Bloomberg Law
June 26, 2020, 10:21 PM

Murdochs Dodge $82 Million Suit Over $72 Billion Disney-Fox Deal

Mike Leonard
Mike Leonard
Legal Reporter

Billionaire media mogul Rupert Murdoch and his sons don’t have to face a shareholder challenge to the $82.4 million in bonuses they got when selling Fox’s film and TV assets to Walt Disney Co. for $71.6 billion, a Delaware judge ruled Friday.

“The critical deficiency in the complaint is the lack of any factual allegations suggesting a causal link between the Murdochs’ receipt of the challenged compensation awards and any unfair dealing,” Chancellor Andre G. Bouchard wrote, noting that the transaction followed “a heated bidding contest between Disney and Comcast.”

In addition to the Murdochs, the Chancery Court lawsuit targeted the compensation committee of Twenty-First Century Fox, which spun off its news, sports, and broadcasting businesses into Fox Corp. last year and sold the rest of its assets to Disney a day later in one of the largest megamergers ever.

It accused the board of breaching its duties to public investors by giving Rupert, Lachlan, and James Murdoch eight-figure stock grants as part of an “incentive award” program for senior executives.

Their $11.7 billion worth of stock already gave them ample “incentive” to seek the most lucrative possible terms from Disney, the suit claimed.

It was filed by a trust that held stock in Twenty-First Century Fox until the deal, when it received stock in both Fox Corp. and Disney.

The suit originally asserted corporate waste claims on a derivative basis, meaning technically on the company’s behalf against its board. But the trust subsequently amended the suit to claim “directly"—on its own behalf, not the company’s—that Fox’s board breached its duties to investors.

Moving to dismiss the case, Murdoch and the other directors took aim at that change. While a suit over a merger itself can be direct in nature, allegations of corporate waste linked to a transaction are inherently derivative, regardless of how they’re framed, they said.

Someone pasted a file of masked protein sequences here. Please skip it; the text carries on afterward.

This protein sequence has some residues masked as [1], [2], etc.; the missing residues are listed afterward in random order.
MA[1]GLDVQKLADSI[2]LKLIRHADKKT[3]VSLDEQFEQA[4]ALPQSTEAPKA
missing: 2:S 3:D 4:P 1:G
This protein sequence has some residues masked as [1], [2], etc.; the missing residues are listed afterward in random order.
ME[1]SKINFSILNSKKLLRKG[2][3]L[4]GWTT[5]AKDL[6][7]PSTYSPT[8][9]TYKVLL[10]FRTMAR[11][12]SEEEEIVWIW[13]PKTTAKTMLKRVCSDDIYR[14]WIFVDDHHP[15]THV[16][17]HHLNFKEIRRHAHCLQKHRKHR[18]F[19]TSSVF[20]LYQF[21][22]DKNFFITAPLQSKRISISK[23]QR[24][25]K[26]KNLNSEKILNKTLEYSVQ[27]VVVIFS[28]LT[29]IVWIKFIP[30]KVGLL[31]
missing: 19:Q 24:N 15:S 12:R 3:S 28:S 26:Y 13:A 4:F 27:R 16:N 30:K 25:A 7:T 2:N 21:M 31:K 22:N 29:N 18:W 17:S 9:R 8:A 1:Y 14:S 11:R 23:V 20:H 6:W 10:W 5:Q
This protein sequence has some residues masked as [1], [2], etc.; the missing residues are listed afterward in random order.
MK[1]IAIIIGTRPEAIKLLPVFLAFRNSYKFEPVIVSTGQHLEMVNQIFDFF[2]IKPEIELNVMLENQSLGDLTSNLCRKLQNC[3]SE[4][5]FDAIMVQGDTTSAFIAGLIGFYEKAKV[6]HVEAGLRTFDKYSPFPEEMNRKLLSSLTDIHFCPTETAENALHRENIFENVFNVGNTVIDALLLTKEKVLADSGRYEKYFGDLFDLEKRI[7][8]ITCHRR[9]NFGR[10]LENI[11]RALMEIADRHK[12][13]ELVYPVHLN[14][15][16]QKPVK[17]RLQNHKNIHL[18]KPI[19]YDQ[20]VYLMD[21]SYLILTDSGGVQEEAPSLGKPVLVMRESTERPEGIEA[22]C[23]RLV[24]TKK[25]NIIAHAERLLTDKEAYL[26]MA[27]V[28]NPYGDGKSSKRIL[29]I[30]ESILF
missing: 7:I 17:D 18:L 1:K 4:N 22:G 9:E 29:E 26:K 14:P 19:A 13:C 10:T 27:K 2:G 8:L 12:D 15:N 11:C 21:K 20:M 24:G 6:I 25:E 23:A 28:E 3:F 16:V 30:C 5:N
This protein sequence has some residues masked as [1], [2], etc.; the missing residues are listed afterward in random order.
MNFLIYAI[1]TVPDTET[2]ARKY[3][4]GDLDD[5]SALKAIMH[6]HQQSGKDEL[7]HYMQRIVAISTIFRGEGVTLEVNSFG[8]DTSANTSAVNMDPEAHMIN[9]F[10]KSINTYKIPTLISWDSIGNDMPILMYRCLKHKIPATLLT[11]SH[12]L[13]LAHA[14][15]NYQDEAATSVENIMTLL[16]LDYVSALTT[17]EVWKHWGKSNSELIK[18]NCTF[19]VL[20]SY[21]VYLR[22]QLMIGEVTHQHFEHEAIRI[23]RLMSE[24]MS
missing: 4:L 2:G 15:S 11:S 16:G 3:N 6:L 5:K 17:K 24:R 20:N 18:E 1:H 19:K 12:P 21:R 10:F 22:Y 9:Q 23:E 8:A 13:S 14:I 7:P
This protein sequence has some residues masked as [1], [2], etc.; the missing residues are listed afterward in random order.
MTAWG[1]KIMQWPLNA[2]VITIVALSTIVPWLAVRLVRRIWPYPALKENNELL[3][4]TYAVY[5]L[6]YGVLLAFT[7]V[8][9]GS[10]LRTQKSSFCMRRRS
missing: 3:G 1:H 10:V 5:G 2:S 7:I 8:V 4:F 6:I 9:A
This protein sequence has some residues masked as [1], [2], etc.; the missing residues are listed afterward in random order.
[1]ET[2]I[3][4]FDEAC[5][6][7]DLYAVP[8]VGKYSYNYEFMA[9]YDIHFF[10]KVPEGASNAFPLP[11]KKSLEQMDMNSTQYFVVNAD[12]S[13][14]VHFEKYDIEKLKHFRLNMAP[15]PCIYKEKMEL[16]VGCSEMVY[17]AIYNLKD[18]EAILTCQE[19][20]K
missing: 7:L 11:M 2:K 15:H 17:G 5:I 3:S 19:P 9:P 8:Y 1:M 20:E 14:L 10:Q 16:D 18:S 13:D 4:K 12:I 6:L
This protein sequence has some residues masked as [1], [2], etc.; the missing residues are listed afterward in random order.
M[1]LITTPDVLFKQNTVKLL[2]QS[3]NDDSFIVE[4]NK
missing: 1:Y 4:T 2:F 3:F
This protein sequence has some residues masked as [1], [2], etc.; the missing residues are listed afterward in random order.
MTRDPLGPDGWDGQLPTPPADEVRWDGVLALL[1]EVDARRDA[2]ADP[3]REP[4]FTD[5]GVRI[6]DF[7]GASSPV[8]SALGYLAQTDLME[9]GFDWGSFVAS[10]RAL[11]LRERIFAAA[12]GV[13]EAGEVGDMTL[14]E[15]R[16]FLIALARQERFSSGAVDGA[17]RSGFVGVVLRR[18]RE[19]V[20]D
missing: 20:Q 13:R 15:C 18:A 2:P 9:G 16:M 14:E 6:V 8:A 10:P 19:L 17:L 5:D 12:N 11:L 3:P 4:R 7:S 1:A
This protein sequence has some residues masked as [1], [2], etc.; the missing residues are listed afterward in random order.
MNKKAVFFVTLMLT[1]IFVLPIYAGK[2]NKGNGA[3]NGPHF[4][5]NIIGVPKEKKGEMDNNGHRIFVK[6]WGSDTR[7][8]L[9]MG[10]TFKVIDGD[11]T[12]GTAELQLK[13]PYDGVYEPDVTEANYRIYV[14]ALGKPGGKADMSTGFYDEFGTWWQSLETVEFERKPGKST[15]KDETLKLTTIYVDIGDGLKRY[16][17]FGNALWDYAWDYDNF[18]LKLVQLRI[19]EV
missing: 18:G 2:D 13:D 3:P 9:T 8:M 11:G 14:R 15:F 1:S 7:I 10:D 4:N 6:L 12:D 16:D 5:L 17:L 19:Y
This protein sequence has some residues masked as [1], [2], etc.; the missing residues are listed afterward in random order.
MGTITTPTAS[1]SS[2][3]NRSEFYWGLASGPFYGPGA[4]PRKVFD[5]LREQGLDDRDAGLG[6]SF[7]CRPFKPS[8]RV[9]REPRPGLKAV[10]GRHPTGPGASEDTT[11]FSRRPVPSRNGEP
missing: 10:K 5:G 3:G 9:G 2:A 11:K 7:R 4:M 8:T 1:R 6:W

Moreover, because Fox Corp. isn’t the same company as Twenty-First Century Fox, the trust technically wasn’t a “continuous owner” with derivative standing, the Murdochs argued. It didn’t become a “new Fox” shareholder until after the stock awards were issued by “old Fox,” they said.

Bouchard agreed, although he acknowledged that the line between challenging a deal itself and alleging merger-related misconduct can be thin.

The suit “is devoid of factual allegations challenging the bona fides of the sale process” or “any facts to support a reasonable inference that the Murdochs refused to negotiate” until they got a payout, the judge said.

That makes its claims derivative, and the trust’s lack of continuous ownership dooms them, he found.

The Fox directors were represented by Richards, Layton & Finger PA and Kirkland & Ellis LLP. The trust was represented by Andrews & Springer LLC, Robbins LLP, and Purcell Julie & Lefkowitz LLP.

The case is Komen Trust v. Breyer, Del. Ch., No. 2018-0773, 6/26/20.

To contact the reporter on this story: Mike Leonard in Washington at

To contact the editors responsible for this story: Rob Tricchinelli at; Meghashyam Mali at